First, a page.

Bashing Israel Pays Dividends Abroad: The Case of Ariella Azoulay

15.12.22

Editorial Note

Prof. Ariella Azoulay, formerly of Bar-Ilan and Tel Aviv Universities, is among the most radical Israeli scholar-activists and a supporter of BDS. She worked with her partner Prof. Adi Ophir in the Minerva Center, Tel Aviv University, on the so-called Lexicon for Political Theory that boasted a litany of Israel’s alleged sins of colonialism, apartheid, and such. After leaving Israel, Ophir and Azoulay were invited by the Middle East Center at Brown University by the then Director, Prof. Beshara Doumani, a notorious Israel-basher with a long list of publications demonizing the Jewish state. Azoulay also holds a dual appointment as a Modern Culture and Media professor at the Department of Comparative Literature.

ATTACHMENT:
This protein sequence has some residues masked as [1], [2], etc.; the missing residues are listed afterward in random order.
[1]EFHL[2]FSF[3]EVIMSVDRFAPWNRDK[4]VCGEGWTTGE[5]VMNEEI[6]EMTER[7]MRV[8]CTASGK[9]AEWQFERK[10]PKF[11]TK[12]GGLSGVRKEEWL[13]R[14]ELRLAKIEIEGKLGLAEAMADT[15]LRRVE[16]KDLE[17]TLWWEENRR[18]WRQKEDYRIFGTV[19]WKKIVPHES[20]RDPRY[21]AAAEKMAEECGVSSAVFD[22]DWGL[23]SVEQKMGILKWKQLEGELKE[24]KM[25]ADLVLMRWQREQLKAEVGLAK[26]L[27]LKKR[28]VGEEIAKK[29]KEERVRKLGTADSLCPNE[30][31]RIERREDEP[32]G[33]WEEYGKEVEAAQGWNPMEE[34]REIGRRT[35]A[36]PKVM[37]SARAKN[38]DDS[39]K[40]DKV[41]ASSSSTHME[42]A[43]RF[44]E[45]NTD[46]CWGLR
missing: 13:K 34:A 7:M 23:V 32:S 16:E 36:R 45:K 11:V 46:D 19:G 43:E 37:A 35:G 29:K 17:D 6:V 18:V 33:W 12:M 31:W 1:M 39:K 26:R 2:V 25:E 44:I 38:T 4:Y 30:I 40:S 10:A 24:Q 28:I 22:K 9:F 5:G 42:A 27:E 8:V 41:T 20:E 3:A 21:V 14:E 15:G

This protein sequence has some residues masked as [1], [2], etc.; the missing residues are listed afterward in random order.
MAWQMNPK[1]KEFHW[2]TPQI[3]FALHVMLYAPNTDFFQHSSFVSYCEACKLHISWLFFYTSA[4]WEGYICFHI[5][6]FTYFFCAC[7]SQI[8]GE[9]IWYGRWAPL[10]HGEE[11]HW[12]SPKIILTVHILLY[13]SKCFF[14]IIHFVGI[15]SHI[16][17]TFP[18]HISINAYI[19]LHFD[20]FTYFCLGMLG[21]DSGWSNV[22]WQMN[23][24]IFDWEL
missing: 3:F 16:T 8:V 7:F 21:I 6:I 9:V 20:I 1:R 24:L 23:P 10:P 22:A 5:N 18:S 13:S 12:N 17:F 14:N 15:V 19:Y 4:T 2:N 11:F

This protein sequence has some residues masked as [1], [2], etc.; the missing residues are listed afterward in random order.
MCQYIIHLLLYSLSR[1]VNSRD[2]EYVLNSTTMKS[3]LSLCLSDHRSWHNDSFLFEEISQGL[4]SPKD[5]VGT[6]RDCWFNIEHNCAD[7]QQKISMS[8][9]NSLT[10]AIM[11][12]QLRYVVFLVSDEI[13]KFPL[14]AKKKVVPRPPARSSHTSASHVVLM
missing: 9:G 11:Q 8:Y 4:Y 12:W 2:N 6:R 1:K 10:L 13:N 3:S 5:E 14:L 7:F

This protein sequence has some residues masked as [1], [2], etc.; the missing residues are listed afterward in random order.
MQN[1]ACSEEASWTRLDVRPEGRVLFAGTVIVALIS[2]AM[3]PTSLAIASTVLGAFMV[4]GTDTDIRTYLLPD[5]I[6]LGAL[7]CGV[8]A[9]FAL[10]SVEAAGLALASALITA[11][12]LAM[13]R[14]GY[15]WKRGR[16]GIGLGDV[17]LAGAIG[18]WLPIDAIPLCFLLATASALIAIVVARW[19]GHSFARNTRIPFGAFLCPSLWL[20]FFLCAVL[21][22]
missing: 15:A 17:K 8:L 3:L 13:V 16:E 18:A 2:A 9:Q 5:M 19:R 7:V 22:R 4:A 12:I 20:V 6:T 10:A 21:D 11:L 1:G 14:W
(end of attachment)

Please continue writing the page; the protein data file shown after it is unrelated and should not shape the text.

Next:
To fit the tenor of the Middle East Center, Azoulay remade herself into “an Arab Jew” and a “Palestinian Jew of African origin.” To bolster her new identity, she also added the Arabic name of Aisha, as in Ariella Aisha Azoulay. The “Palestinian Jew” conveniently omitted the fact that she was born and lived in Tel Aviv, Israel. But it was her old work in Israel that served as an admission ticket to the Ivy League school. Azoulay describes herself as a photographer, lexicographer, archivist, and curator who adheres to the principle of the “civil contract of photography.” In her view, the “civil contract” is founded on a new political-ontological understanding” of the photographic act. Translated into standard English, this piece of critical, post-modern jargon essentially means that pictures are a way to rehabilitate subjects who are victims of Western imperialism and colonialism. Since Azoulay believes that “imperialist logic pervades our thinking about other people, objects, nature and time itself,” there is a need to “decolonize the past.”